Piper Heidsieck Champagne

Piper-Heidsieck is the number one champagne as far as men are concerned

According to the following article in today’s Sydney Morning Herald, men outnumber women as the biggest consumers of Piper-Heidsieck champagne. And in a move which sees the family-owned and oldest French house take centre court they’ve teamed with the 2019 Australian Open to seduce the upper millennial gent.

Piper-Heidsieck is the first champagne brand to partner with the AO and enters the market exclusively and another win for Benoît Collard, the Executive Director for Piper-Heidsieck. In just four years at the helm, he’s taken the champagne label to the Academy Awards and the Cannes Film Festival too.

“Part of my role is to keep rejuvenating the brand,” says Collard who is no stranger to Melbourne’s scene. He did after all undertake part of his MBA at Melbourne University some 20 years ago, and prior to starting at Piper-Heidsieck worked closely with wineries in the Yarra Valley which saw him visit up to three times a year.

“Melbourne has always left a good impression,” says Collard.

“As a champagne brand, the lifestyle of Melbourne and the Australian Open speaks to our consumer so it made sense to do this.”

A gentleman’s drink

With more than 52 per cent of men preferring the brand to 48 per cent women, it wasn’t the company’s intention to lure so many men it’s way.

“We’re about finding new consumers and educating them,” says Collard of this fascinating insight.

“Generation X has grown up and kept on drinking champagne in Australia, but we’re seeing growth driven by upper millennials and they’re at the tennis and it would remiss of us to not join in.

“Men also like to buy champagne for a celebration, an executive meeting or simply to get together with a significant other,” he adds.

Lovers of fine flavour

Collard says Australians know a lot about wine and appreciate good quality drinks.

“Taking them on the champagne journey is the ultimate upgrade.”

Piper-Heidsieck has long been associated with the art of seduction – it’s premium gold and red brand has wooed everyone from Marie Antoinette to Marilyn Monroe.

The fashionable drop

They were the first champagne house to have fashion designer Jean Paul Gaultier design a bottle for them in the 1990s and more recently in 2011 (think fishnets and latex on a bottle). Later Viktor & Rolf and Christian Louboutin did the same for a limited-edition brut cuvee fling.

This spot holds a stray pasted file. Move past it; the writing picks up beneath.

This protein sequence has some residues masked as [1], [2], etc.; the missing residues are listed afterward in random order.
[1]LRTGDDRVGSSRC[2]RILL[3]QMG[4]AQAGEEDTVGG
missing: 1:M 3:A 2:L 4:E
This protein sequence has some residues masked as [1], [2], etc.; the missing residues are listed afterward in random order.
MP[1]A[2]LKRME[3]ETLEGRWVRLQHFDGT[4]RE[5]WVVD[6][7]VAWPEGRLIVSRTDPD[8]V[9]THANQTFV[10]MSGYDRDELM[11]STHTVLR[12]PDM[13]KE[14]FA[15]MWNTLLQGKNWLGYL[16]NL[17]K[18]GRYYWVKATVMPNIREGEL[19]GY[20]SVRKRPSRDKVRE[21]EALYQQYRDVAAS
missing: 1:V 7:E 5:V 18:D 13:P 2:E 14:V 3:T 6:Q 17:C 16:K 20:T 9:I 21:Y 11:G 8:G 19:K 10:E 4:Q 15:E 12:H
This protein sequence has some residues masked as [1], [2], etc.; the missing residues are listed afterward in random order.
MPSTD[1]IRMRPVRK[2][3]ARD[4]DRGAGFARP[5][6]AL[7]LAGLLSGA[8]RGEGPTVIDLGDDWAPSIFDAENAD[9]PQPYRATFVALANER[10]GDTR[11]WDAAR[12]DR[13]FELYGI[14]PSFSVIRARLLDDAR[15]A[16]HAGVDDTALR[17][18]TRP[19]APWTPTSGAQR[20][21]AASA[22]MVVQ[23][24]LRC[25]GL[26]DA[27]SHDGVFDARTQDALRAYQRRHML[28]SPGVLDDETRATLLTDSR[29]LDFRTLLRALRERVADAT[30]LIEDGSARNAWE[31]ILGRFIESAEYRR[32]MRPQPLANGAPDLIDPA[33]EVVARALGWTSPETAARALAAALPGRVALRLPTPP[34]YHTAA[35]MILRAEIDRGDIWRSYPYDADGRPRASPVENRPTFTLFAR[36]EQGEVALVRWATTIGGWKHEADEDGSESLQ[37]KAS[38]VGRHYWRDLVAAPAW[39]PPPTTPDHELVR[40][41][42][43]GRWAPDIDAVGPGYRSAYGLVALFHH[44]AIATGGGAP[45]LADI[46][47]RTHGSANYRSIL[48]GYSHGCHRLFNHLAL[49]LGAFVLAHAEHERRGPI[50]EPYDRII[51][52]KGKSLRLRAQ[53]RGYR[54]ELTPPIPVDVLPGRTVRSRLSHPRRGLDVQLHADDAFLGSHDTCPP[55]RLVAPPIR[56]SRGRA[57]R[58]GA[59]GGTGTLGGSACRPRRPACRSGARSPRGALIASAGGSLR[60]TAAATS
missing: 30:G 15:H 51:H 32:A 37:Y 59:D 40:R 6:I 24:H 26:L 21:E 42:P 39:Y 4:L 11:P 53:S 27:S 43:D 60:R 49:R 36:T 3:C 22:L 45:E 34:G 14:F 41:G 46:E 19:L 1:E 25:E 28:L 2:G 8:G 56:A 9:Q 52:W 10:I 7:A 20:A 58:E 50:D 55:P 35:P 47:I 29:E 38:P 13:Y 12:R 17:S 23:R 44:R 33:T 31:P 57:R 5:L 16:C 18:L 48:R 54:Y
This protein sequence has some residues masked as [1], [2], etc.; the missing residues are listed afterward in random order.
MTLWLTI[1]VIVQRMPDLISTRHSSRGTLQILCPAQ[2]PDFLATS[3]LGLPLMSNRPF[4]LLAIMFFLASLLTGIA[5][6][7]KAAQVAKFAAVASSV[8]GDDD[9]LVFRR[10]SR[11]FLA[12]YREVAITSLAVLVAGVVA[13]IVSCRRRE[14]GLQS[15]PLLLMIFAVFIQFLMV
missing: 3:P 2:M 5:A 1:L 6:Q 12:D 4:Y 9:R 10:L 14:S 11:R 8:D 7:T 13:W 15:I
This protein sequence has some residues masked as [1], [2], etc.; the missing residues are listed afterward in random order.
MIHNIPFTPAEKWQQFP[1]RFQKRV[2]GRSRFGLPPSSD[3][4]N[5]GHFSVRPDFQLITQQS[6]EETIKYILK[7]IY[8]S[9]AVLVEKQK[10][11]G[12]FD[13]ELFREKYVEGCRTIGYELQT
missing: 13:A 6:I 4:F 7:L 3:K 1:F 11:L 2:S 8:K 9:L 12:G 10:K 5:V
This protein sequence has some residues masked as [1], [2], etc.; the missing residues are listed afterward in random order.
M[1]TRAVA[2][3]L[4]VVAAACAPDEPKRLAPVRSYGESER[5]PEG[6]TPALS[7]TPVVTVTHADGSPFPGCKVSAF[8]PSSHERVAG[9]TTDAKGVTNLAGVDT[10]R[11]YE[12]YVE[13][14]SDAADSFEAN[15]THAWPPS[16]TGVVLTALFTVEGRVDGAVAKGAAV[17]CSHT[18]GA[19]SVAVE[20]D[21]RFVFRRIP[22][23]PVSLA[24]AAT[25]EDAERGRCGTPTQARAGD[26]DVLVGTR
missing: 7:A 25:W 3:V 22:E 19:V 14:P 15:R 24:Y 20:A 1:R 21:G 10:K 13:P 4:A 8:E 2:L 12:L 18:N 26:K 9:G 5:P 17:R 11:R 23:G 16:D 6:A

“I am always looking for new luxury fashion labels to associate with – that story is not over yet,” says Collard.

“Christian Louboutin and Jean Paul Gaultier might be known for women’s wear and women’s shoes, but they delve into the men’s space and it’s a perfect association for us to continue if we can,” he adds.

A toast to the stars

By the time the Australian Open comes to town, Collard is hoping to bring with him some exclusive Piper-Heidsieck bottles of champagne – much like the magnums that are now collectable which debuted at the Oscars in January this year.

“At the Oscars we decided to pay tribute to the outstanding world of cinema by creating a unique bottle to be offered exclusively during the ceremony,” says Collard.

“It would be a natural fit for us to reinforce our presence and demonstrate our unique bond with the Australian Open by creating a limited edition for this event.”

Fruits of the city

But more than just being about Melbourne, Piper’s presence is about reinforcing to the city’s international and interstate visitors the importance of a descent glass of champagne.

According to Collard, it’s the rise of bistronomy in Australia that’s seeing champagne take centre stage again. We’re greater consumers of the drop over France, but leading the pack is the USA and Japan.

“Gastropubs and bistronomy has a lot to do with living a certain lifestyle and a city like Melbourne where food culture is huge it’s the perfect fit for us,” says Collard.

“Melbourne seduces on many levels, it’s an experience we all want to have and now you can with a glass of Piper.”
Article by Jane Rocca Executive Style, Sydney Morning Herald 02/08/2018

Leave a Reply

Your email address will not be published. Required fields are marked *